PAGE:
Protesters, many wrapped in the Sri Lanka flag, swarmed into his whitewashed colonial-era residence on Saturday, jumped into the swimming pool and sat on a four-poster bed. Others set fire to the private home of Prime Minister Ranil Wickremesinghe.
Tharaka Basnayaka | Nurphoto | Getty Images
Sri Lanka’s opposition political parties will meet Sunday to agree on a new government a day after the country’s president and prime minister offered to resign in the country’s most chaotic day in months of political turmoil, with protesters storming both officials’ homes and setting fire to one of the buildings in a rage over the nation’s economic crisis.
Protesters who stormed the president’s official residence, his office and the prime minister’s official residence on Saturday spent the night there, saying they will stay until the leaders officially resign.
Opposition lawmaker M. A. Sumanthiran said all opposition parties combined could easily muster the 113 members needed to show a majority in Parliament, whereupon they will request President Gotabaya Rajapaksa to install the new government and then resign.
He said the parties hoped to reach consensus Sunday.
Prime Minister Ranil Wickremesinghe said he will leave office once a new government is in place, and hours later the speaker of Parliament said Rajapaksa would step down Wednesday. Pressure on both men had grown as the economic meltdown set off acute shortages of essential items, leaving people struggling to obtain food, fuel and other necessities.
If both president and prime minister resign, Speaker Mahinda Yapa Abeywardena will take over as temporary president, according to the constitution.
Thousands of protesters entered the capital Colombo on Saturday and swarmed into Rajapaksa’s fortified residence. Video and pictures showed jubilant crowds splashing in the garden pool, lying on beds and using their cellphone cameras to capture the moment. Some made tea or used the gym while others issued statements from a conference room demanding that the president and prime minister go.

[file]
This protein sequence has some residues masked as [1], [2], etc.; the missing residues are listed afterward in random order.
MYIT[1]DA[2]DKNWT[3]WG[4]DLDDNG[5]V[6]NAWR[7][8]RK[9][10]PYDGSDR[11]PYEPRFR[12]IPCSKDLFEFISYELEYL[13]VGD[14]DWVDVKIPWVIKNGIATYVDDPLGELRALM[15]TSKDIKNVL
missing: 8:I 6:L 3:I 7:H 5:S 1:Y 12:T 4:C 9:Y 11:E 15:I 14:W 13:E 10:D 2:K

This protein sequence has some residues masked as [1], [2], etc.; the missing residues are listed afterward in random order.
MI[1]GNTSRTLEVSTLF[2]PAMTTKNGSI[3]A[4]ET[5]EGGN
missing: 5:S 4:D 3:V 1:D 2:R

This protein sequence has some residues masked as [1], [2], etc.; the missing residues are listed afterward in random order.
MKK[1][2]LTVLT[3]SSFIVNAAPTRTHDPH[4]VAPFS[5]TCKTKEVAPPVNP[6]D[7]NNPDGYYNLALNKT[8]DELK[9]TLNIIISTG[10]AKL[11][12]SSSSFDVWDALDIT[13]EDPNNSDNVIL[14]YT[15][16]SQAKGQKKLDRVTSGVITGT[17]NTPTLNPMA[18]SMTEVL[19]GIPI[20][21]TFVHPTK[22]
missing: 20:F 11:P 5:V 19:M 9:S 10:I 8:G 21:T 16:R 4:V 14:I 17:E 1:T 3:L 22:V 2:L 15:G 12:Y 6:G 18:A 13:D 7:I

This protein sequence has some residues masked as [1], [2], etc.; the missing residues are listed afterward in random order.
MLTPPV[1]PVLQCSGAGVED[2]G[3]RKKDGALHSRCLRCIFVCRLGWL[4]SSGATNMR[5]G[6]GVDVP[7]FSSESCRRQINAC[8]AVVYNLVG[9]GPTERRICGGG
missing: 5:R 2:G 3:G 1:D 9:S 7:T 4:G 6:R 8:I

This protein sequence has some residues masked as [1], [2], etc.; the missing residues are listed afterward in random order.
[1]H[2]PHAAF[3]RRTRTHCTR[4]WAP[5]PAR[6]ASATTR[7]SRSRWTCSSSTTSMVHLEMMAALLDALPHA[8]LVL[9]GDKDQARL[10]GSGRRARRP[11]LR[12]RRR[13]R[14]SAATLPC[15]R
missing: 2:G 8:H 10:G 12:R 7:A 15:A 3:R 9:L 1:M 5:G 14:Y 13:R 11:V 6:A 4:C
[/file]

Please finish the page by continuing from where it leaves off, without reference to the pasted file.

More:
It was not clear if Rajapaksa was there at the time, and government spokesman Mohan Samaranayake said he had no information about the president’s movements.
Even though both Wickremesinghe and Abeywardena said in their speeches that they had spoken with the president, they did not say anything about his whereabouts.
Protesters later broke into the prime minister’s private residence and set it on fire, Wickremesinghe’s office said. It wasn’t clear if he was there when the incursion happened and the prime minister’s spokesperson could not be reached for comment.
The country is relying on aid from India and other nations as leaders try to negotiate a bailout with the International Monetary Fund. Wickremesinghe said recently that negotiations with the IMF were complex because Sri Lanka was now a bankrupt state.
Sri Lanka announced in April that it was suspending repayment of foreign loans due to a foreign currency shortage. Its total foreign debt amounts to $51 billion, of which it must repay $28 billion by the end of 2027.
Months of demonstrations have all but dismantled the Rajapaksa political dynasty, which has ruled Sri Lanka for most of the past two decades but is accused by protesters of mismanagement and corruption. The president’s older brother resigned as prime minister in May after violent protests saw him seek safety at a naval base.